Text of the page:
To investigate the matter, Boos and his team run high-resolution simulations of what would happen to the monsoon if the Sierra Madres did not exist. They speculated that it might displace or weaken the monsoon, but “we found that it just knocked out the North American monsoon.”
In November 2021, his study published in the journal Nature suggested that the North American monsoon is not caused by contrasting temperatures, but by jet stream winds bouncing off the Sierra Madres. The mountains deflect much of the eastbound jet stream south toward the tropics, but some of the warm, moist air still manages to push east over the mountains. “What the mountains do is they provide this uplift to the jet stream that concentrates the rain very heavily in that one area,” Boos says.
Castro says even higher resolution models — down to the kilometer — would be needed to be able to say definitively if the mountain range is playing a role. Boos disagrees but acknowledges that there is still work to be done to test the hypothesis. His team is currently analyzing the past 40 years of historical data to see if it fits this theory.
Predict the monsoons
Having a better understanding of the North American monsoon could help make critical decisions about how to manage the region’s water supply. In the meantime, however, scientists are already developing better tools to predict its abundance in any given season.
Prein, the author of a recent study that identified a better way to forecast monsoons, explains that the models that have typically been used for seasonal forecasts are too coarse to simulate the monsoon very well because they can’t really represent the topography of the region. “What we tried to do with our study is find a way around that,” he says.
By analyzing weather data from the past 40 years, Prein’s team found that surges of humidity in the atmosphere, less than a kilometer above the ground, were the best predictor of monsoon rainfall. Then, by integrating this data into existing forecasting models, the study showed that one of the models – the European Center for Medium-Range Weather Forecasts – could correctly forecast monsoon rains in a given historical year months in advance.
Castro says these findings are essential for water supply management. Finding out in April that the coming monsoon season will be dry, for example, will allow communities to adjust their water conservation plans. A forecast of a wet monsoon, meanwhile, will warn them to harvest and store that monsoon rain, especially as climate change makes it increasingly erratic.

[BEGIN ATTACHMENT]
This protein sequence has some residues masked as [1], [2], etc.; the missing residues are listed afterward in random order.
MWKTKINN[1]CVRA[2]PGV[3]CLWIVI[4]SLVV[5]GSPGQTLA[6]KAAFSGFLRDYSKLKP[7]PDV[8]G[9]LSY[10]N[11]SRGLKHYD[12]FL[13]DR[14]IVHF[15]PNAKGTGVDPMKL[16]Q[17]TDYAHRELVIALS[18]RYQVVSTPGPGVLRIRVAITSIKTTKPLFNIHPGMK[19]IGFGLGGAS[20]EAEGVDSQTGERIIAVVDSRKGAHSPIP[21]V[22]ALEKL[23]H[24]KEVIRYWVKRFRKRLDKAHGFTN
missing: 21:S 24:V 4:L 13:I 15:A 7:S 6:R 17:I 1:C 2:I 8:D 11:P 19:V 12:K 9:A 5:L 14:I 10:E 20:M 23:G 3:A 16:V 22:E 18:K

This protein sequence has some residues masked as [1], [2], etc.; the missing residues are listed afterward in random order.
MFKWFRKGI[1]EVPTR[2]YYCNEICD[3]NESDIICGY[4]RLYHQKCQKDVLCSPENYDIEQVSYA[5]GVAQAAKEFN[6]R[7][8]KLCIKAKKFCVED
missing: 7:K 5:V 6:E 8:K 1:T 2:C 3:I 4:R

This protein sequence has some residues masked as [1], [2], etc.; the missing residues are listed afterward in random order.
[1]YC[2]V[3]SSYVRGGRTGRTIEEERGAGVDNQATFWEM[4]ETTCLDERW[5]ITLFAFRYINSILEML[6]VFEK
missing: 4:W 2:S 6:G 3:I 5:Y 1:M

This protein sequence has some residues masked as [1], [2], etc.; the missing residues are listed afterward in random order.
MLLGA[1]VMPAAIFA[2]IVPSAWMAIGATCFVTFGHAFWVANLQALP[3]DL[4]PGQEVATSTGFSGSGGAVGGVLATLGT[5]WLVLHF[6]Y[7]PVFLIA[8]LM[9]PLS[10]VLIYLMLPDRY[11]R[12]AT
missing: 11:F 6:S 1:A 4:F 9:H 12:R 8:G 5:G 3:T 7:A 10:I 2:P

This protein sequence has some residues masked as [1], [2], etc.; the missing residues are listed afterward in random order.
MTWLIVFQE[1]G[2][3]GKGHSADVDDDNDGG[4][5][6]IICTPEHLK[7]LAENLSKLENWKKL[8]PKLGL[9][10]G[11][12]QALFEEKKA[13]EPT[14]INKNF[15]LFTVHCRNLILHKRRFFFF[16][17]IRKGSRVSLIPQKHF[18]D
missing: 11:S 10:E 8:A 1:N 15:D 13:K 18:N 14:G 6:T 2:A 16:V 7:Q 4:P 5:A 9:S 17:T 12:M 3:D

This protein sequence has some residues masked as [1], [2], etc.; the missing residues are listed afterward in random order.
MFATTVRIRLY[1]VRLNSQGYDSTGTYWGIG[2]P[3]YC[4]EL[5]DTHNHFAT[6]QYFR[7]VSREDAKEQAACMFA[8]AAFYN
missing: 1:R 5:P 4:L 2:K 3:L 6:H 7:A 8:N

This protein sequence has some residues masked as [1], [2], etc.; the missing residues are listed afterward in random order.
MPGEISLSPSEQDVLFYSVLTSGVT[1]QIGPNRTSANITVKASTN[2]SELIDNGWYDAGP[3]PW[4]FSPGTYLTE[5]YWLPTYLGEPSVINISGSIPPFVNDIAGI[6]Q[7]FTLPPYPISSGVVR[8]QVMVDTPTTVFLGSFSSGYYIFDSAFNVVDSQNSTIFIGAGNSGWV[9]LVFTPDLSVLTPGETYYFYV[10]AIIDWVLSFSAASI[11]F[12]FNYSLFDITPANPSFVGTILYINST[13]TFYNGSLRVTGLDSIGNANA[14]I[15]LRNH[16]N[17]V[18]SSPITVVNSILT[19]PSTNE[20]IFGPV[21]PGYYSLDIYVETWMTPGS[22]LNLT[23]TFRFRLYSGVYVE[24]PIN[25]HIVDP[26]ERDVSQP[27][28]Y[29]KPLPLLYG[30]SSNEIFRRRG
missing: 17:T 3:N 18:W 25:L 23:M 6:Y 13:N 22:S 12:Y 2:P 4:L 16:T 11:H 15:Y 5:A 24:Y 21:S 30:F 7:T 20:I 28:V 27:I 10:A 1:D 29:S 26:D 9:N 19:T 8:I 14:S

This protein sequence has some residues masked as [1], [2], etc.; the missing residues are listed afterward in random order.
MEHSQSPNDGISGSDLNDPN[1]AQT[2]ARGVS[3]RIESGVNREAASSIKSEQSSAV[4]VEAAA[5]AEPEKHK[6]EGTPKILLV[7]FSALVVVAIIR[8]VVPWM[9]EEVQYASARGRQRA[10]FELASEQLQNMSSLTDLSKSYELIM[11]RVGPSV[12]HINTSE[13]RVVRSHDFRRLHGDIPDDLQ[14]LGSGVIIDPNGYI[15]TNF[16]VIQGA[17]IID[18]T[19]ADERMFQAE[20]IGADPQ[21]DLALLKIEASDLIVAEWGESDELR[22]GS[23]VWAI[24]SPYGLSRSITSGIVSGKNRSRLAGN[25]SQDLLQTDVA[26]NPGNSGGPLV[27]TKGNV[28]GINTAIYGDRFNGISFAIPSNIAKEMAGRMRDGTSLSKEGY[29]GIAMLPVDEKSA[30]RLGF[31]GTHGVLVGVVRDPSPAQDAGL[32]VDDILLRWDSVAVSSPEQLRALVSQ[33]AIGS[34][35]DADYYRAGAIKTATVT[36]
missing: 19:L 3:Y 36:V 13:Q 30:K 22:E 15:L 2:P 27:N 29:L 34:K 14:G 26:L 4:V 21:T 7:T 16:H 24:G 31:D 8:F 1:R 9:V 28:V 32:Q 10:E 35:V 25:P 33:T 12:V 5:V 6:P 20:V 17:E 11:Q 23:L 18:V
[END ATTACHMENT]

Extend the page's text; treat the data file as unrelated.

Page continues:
Climate change and monsoons
As a North American monsoon expert, people ask Castro all the time if the seasonal phenomenon will save the Southwest from drought as the climate gets hotter and drier. “I say, well, no, it’s not” will solve the region’s water shortages.
The literature is mixed on exactly how climate change will affect the monsoon, but Castro says one thing is clear, and that is that the warming of Earth’s atmosphere will allow it to retain an exponentially greater amount of carbon dioxide vapor. water. This means that if conditions are otherwise primed for rain, the amount of water in the atmosphere ensures that the storm will be larger and more intense. “The last two years have been really illustrative of that,” Castro says.
His own research supports the theory that climate change is causing the monsoon rains become more intense and less frequent. In a study analyzing historical data from 1951 to 2010 in the southwestern United States, Castro’s team found that average precipitation has decreased while extreme precipitation has increased over the years.
These changes have major implications for the region, which is not prepared for a storm every two years. More intense storms can cause flooding – as seen in Death Valley – and trigger massively destructive debris flows capable of closing highways and railways. It’s also hard to rely on intense monsoon rains for water, because much of it will simply wash away the land, Castro says.
“So you have to totally rethink, how are you going to store that water from those more intense but intermittent events?” he says, adding that this could mean investing more in rainwater harvesting or building ways to channel rainwater into ponds to recharge groundwater.
Prein says the future of the North American monsoon in a changing climate is ultimately still up for debate. But as scientists continue to investigate the many other questions swirling around the monsoon, he expects they will be able to tease out some answers.
“We have new models that can help us predict monsoon rains months in advance, which I think is really exciting,” he says. “I think we are on the verge of better understanding the signals of climate change on the monsoon.”